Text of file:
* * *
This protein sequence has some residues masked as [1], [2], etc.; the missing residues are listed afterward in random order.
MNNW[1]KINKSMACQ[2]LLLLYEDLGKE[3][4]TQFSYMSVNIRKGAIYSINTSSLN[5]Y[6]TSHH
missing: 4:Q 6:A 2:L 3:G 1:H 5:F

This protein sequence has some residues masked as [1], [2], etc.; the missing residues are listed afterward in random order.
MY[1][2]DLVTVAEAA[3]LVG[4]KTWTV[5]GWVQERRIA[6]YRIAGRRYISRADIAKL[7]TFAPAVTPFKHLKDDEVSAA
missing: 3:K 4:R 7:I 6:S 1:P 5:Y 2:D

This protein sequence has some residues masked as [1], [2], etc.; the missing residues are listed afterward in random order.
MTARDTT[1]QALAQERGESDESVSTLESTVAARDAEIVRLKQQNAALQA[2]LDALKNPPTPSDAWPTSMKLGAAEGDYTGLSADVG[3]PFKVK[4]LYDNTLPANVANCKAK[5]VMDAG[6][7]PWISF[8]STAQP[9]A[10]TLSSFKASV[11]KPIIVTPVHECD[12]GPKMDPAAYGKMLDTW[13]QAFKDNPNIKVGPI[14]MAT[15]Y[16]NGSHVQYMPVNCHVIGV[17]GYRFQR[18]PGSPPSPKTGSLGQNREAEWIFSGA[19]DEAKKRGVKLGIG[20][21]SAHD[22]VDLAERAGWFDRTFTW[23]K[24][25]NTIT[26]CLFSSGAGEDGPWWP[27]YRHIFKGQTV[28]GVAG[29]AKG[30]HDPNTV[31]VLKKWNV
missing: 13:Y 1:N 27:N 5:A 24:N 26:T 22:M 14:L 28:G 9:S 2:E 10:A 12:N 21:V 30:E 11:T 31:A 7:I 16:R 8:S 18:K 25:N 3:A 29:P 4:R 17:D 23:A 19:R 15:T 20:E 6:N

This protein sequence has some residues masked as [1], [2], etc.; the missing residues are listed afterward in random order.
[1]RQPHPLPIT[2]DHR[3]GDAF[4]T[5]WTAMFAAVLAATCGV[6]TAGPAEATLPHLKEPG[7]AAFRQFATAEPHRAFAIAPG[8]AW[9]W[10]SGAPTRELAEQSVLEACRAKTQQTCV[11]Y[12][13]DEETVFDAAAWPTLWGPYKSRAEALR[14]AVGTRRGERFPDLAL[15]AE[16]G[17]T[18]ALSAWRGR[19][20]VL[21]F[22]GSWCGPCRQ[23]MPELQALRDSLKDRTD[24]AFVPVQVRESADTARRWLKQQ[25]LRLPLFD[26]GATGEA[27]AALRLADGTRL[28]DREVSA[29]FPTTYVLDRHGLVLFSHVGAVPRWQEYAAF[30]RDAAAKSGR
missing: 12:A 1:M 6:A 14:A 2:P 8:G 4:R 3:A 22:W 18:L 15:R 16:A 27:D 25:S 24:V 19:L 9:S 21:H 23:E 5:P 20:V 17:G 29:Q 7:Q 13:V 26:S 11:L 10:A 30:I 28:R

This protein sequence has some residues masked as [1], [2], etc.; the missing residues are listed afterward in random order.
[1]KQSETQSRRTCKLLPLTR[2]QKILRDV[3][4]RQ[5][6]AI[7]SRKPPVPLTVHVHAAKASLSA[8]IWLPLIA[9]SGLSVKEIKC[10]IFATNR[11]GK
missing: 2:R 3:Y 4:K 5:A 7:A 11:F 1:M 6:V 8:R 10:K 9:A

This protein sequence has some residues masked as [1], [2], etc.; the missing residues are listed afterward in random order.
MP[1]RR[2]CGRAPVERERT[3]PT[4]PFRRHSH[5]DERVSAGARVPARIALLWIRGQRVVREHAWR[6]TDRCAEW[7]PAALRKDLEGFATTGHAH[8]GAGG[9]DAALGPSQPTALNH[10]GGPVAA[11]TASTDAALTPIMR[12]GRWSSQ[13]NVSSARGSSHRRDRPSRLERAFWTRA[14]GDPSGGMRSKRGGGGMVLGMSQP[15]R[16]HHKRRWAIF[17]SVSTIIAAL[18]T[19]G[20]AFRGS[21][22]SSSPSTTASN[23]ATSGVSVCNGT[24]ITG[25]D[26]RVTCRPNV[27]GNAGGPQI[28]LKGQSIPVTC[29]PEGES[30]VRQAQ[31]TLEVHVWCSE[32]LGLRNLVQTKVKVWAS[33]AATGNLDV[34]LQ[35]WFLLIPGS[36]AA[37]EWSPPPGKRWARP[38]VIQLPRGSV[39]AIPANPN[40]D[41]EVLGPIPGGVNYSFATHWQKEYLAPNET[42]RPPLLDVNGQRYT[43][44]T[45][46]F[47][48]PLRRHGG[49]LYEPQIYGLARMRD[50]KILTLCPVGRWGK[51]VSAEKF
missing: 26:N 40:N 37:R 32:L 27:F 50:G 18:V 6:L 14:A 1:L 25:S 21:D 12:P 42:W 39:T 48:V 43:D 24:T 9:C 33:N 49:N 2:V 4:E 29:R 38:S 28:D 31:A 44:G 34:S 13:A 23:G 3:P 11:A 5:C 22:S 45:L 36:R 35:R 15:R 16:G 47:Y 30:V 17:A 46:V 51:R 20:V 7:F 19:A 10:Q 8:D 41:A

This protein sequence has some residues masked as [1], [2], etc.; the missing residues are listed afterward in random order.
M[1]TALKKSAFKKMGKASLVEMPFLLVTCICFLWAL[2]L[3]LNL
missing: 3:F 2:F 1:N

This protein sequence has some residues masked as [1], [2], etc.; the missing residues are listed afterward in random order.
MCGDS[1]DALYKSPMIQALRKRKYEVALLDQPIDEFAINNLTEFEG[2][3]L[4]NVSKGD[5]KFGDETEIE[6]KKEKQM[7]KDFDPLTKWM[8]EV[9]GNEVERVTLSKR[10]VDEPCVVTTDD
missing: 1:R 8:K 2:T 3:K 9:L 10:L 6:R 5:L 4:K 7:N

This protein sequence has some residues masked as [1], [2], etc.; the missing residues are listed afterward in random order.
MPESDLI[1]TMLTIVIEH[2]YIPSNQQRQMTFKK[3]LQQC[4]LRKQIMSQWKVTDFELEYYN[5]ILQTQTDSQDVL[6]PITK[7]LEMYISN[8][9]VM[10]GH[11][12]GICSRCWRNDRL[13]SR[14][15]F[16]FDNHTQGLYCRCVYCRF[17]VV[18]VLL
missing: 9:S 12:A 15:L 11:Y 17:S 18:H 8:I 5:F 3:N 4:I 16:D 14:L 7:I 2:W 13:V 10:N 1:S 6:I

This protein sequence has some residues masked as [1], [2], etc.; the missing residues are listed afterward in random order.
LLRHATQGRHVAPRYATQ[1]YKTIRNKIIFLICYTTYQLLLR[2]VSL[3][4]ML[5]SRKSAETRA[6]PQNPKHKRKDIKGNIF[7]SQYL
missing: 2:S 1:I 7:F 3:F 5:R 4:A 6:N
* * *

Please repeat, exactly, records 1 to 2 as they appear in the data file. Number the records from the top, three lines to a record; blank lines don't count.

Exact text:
This protein sequence has some residues masked as [1], [2], etc.; the missing residues are listed afterward in random order.
MNNW[1]KINKSMACQ[2]LLLLYEDLGKE[3][4]TQFSYMSVNIRKGAIYSINTSSLN[5]Y[6]TSHH
missing: 4:Q 6:A 2:L 3:G 1:H 5:F

This protein sequence has some residues masked as [1], [2], etc.; the missing residues are listed afterward in random order.
MY[1][2]DLVTVAEAA[3]LVG[4]KTWTV[5]GWVQERRIA[6]YRIAGRRYISRADIAKL[7]TFAPAVTPFKHLKDDEVSAA
missing: 3:K 4:R 7:I 6:S 1:P 5:Y 2:D